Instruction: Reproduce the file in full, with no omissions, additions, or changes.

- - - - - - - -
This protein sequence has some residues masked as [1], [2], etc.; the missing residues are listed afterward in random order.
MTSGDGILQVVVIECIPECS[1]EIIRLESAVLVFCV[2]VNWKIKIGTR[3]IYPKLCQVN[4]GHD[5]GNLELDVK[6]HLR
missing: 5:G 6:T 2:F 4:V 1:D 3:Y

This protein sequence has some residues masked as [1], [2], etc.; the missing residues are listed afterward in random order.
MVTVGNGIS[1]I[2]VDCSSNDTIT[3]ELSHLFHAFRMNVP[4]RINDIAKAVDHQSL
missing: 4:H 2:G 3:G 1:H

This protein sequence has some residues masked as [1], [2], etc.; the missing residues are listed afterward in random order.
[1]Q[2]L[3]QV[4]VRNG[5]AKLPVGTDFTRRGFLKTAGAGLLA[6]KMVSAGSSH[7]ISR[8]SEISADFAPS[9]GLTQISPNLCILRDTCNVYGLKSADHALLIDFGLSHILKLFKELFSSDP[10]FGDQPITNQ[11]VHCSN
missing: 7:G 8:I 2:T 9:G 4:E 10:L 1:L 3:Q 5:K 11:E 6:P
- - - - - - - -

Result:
This protein sequence has some residues masked as [1], [2], etc.; the missing residues are listed afterward in random order.
MTSGDGILQVVVIECIPECS[1]EIIRLESAVLVFCV[2]VNWKIKIGTR[3]IYPKLCQVN[4]GHD[5]GNLELDVK[6]HLR
missing: 5:G 6:T 2:F 4:V 1:D 3:Y

This protein sequence has some residues masked as [1], [2], etc.; the missing residues are listed afterward in random order.
MVTVGNGIS[1]I[2]VDCSSNDTIT[3]ELSHLFHAFRMNVP[4]RINDIAKAVDHQSL
missing: 4:H 2:G 3:G 1:H

This protein sequence has some residues masked as [1], [2], etc.; the missing residues are listed afterward in random order.
[1]Q[2]L[3]QV[4]VRNG[5]AKLPVGTDFTRRGFLKTAGAGLLA[6]KMVSAGSSH[7]ISR[8]SEISADFAPS[9]GLTQISPNLCILRDTCNVYGLKSADHALLIDFGLSHILKLFKELFSSDP[10]FGDQPITNQ[11]VHCSN
missing: 7:G 8:I 2:T 9:G 4:E 10:L 1:L 3:Q 5:K 11:E 6:P